Windows 10 S–For Security Sake

Microsoft had big event in NYC last week.  At the event they reiterated their commitment to the education market, a playing field that has become increasingly dominated by Google services and Chromebooks.  Microsoft also unveiled a high quality laptop, starting at $1000, called the Surface Laptop.  However, the most interested announcement came in the form of a new variant of Windows — Windows 10 S.


Some say the “S” is for security.  Others say its for speed or simplicity.  In the near future, Windows 10 S will not be the only option on the market.  Customers will still be able to order computers with regular Windows 10 or Windows 10 Pro.   In the past, I have typically ordered computers with the Pro version for my clients because A) I choose business class systems that offer higher quality hardware with Pro as the default option and B) the Pro version of Windows is a bit more open to customization.  Your garden variety systems sold at the big box stores or the consumer section of will have just plain old Windows 10 (sometimes called Windows 10 Home).

Windows 10 S will be for institutional buyers or individuals who want a a super simple system.   I am using so many “S words” today.  I’m not trying to make this humorous.  🙂

How will Windows 10 S be better for some?   The S version will only be able to install apps from the App Store, a program included included in Windows 10.  It’s there. I know you may have never gone to it other than to install that Solitare game you love.  There are not a lot of great non-Microsoft apps in there currently, however this could change soon.   Computers running Windows 10 S will be available momentarily.  At the present time, they can run Microsoft Office, any apps that are built into Windows 10 (ie. the Edge browser, calculator, Microsoft Office, Notepad, Sticky Notes, Mail, Photos, etc., etc.) and any other apps from the App Store.   Apps available through the store are meticulously screened by Microsoft for security issues.  This is the same model that Apple and Google use when putting apps in their iOS and Android stores.  Windows App Store based apps are safe.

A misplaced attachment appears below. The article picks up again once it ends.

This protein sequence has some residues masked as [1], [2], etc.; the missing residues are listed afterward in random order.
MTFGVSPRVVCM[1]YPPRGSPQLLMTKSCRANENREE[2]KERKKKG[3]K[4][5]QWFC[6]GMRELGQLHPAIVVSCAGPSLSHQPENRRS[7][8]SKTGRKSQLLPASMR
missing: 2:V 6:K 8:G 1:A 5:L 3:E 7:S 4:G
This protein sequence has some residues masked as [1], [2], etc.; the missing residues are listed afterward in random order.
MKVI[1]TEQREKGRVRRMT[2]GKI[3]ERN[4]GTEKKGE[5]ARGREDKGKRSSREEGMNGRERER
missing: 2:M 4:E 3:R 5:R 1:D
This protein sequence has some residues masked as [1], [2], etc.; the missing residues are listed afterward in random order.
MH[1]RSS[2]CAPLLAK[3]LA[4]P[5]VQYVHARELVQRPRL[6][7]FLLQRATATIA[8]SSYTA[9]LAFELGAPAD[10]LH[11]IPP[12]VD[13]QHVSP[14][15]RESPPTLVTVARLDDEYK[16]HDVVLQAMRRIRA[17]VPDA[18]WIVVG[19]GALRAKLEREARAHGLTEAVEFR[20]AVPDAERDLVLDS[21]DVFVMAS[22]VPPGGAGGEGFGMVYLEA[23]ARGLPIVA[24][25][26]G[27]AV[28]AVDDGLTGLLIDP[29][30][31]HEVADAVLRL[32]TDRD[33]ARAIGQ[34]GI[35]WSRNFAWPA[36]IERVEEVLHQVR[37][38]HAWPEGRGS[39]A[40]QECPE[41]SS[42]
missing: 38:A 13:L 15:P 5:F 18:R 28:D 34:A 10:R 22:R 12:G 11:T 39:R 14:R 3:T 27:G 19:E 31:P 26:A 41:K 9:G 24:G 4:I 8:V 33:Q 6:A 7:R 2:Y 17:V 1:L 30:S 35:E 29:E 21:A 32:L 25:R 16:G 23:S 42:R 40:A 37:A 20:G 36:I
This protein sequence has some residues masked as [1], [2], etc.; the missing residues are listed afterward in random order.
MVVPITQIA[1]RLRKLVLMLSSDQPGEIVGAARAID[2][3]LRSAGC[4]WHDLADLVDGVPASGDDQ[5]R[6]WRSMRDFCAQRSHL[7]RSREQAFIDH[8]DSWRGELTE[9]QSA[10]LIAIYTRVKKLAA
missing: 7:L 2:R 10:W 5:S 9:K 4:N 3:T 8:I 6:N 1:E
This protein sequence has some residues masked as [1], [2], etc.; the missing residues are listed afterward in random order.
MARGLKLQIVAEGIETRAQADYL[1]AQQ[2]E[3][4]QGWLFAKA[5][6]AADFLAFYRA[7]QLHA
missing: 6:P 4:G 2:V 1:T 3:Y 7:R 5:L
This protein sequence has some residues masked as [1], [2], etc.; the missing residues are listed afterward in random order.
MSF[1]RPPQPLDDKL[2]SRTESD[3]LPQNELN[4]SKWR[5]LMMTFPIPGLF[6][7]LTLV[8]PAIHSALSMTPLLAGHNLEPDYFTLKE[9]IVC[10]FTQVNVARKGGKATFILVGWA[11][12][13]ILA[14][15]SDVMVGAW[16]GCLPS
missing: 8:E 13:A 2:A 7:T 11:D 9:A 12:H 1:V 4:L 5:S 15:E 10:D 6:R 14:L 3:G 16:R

At this time, you can not run Chrome or the Firefox browser or iTunes on a Windows 10 S machine because those apps are not available on the App  Store.   More and more apps will be available in the weeks and months ahead, but I cannot predict which ones.  For those of you who may not know, Edge is Microsoft’s browser successor to Internet Explorer.  It is the default browser in Windows 10 S.  Google can put their browser in the store as a free download as can Firefox, but I think a lot of Windows 10 S computers (which will start at $200) will have to be sold for them to see any merit in going the store route.  Their current method of distribution (a direct download from their websites) is not causing anyone a big hassle.

Online banking, e-mail, and any other activity you can do inside a web browser will be possible in Windows 10 S.

At this time, I am still recommending Windows computers with the full capabilities of Windows 10 Pro. However, I could see Windows 10 S being appropriate for a client who puts security as their highest priority and does not mind a few inconveniences.  Windows 10 S may also be appropriate for a second computer.